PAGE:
Topping the list are amino acids, says cosmetic chemist Ginger King. “Amino acids are the building blocks of protein,” she says. “Rice contains a small amount of amino acids cysteine, which is a form of hair protein so it helps to replenish. This helps to nourish the hair and provide nutrients to the scalp.”

Another beneficial component of rice water, inositol, is a vitamin-like substance often found on the ingredient lists of hair growth supplements. “Studies have shown that inositol can prevent hair damage and repair weak, breakage-prone hair,” Dr. Sobel says.

Dr. Sobel describes rice water as “vitamin-rich,” and containing vitamins B and E. “This means that rice water helps to add shine, soften, and smooth the hair without the use of chemicals or heavy products,” he adds.

Lastly, there’s the starch itself, which Dr. Sobel says naturally coats the outermost layer of hair. This not only helps boost volume and thickness, but also “creates a smoothing effect for frizzy hair types and split ends.”

Does rice water benefit the scalp, too?

In short, yes — healthy hair grows from a healthy scalp, after all. “Rice water acts as a gentle cleanser and toner, so it can help remove traces of buildup or to refresh the scalp,” explains King.

As far as hair growth, however, while you’ll find plenty of anecdotal evidence out there, King says the actual research is still lacking. “Due to the content of the amino acids, it could also help to nourish the scalp, however, there is no scientific data to show that it has any benefits to promote hair growth,” King explains.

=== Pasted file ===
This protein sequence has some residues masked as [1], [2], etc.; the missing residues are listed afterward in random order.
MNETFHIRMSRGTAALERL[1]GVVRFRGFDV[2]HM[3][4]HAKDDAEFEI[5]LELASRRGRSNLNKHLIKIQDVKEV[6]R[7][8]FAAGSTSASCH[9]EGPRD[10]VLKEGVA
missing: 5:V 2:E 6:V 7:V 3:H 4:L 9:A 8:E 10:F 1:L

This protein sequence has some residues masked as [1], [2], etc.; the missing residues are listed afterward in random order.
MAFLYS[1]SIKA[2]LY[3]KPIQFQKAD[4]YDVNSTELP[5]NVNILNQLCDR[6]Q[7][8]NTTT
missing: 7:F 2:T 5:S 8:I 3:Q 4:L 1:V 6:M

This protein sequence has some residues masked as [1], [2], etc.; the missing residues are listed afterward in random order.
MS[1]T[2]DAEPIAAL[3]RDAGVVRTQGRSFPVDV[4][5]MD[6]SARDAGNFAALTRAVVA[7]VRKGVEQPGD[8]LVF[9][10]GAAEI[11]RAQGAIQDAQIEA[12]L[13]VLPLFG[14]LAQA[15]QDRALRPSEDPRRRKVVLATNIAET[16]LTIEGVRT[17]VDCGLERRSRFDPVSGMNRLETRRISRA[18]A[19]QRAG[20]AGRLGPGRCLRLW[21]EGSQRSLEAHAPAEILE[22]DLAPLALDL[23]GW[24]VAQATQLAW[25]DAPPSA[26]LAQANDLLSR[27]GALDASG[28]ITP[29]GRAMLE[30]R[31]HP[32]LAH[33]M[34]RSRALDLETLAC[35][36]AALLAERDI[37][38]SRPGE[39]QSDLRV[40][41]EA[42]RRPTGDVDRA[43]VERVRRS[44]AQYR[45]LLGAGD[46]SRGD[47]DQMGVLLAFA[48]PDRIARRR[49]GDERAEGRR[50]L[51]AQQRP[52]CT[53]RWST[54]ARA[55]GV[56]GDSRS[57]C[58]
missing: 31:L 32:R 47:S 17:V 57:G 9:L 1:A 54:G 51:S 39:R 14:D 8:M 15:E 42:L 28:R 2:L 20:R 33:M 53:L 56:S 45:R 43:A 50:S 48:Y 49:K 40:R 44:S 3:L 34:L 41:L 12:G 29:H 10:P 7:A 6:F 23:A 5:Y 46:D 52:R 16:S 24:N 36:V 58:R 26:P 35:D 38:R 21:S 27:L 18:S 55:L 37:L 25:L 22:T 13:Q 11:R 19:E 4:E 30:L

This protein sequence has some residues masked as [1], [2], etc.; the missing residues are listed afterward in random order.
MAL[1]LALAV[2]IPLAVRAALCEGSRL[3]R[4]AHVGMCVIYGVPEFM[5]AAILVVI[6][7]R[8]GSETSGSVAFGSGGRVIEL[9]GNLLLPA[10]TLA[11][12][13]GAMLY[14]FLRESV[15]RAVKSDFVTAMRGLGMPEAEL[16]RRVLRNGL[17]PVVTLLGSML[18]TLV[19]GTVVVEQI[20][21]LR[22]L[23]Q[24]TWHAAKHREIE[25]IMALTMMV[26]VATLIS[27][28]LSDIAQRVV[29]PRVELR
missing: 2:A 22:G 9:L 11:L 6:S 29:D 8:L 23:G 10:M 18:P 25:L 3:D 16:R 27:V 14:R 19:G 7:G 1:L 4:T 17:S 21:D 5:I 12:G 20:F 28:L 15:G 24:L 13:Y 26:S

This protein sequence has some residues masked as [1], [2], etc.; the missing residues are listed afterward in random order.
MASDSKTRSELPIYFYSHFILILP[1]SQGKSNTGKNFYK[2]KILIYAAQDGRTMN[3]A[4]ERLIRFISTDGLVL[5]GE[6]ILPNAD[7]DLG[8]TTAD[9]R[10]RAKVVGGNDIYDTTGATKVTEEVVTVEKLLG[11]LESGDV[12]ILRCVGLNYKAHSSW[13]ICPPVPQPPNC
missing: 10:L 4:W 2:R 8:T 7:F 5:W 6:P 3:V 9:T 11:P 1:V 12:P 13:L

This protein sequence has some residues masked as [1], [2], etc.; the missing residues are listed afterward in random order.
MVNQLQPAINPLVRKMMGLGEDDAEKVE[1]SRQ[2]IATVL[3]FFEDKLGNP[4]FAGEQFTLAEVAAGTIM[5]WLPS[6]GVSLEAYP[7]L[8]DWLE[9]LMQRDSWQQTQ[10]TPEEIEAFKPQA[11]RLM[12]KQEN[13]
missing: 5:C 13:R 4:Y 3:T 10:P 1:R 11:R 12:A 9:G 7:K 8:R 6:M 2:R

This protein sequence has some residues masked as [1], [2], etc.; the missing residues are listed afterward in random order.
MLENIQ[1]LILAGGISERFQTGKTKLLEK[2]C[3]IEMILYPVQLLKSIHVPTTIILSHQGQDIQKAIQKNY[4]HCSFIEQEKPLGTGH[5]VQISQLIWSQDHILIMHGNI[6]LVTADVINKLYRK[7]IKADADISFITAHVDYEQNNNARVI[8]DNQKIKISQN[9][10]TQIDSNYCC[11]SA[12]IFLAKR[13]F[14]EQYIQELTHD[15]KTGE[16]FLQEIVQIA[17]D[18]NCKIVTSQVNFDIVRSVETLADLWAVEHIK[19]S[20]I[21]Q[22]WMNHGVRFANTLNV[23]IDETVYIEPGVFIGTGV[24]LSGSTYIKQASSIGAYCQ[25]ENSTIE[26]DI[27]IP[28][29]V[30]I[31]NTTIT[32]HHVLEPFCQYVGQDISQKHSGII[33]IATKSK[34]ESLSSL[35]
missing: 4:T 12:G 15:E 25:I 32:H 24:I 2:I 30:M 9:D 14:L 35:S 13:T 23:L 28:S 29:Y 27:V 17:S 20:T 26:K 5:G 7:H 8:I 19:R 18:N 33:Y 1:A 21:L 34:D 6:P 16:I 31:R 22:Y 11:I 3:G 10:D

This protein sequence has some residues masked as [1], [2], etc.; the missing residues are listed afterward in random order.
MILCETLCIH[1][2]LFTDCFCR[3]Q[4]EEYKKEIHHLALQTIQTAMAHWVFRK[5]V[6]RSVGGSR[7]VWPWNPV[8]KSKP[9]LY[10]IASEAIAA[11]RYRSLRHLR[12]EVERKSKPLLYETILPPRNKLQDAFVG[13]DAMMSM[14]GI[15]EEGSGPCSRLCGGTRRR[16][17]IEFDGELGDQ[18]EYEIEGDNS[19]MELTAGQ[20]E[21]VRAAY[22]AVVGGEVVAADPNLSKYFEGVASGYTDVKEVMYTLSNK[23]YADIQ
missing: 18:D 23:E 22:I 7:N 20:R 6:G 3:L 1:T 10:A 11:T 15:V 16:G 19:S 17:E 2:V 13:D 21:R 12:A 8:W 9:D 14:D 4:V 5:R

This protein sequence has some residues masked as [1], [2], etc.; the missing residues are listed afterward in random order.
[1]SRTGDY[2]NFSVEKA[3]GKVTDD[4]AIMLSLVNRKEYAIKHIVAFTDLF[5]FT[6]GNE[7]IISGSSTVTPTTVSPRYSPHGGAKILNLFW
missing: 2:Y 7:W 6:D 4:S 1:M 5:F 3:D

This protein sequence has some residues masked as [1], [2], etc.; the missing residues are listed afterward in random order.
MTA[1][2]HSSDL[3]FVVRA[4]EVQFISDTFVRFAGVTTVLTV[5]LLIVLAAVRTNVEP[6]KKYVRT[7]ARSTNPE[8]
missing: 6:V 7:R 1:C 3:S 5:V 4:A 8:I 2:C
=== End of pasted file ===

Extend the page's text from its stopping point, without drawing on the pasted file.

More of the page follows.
Dhaval G. Bhanusali, M.D., a board-certified dermatologist based in New York, adds that, “While rice water has been popularized via TikTok as a means to help with hair growth, it’s likely not what is exactly happening. By coating the hair strands, rice water may give the appearance of thicker, richer, and more shiny hair.”

How to use rice water for hair

People on TikTok are DIY-ing at-home rice water treatments through two different techniques: either boiling or soaking. The first is pretty self-explanatory: in videos, you can see creators boil a cup of water, pour in rice, and let the mixture turn white and cloudy. Then the grains are strained, and the leftover water is what’s used in hair. For the latter method, people pour uncooked rice into a bowl of water, let it soak for 24 hours, and then strain it.

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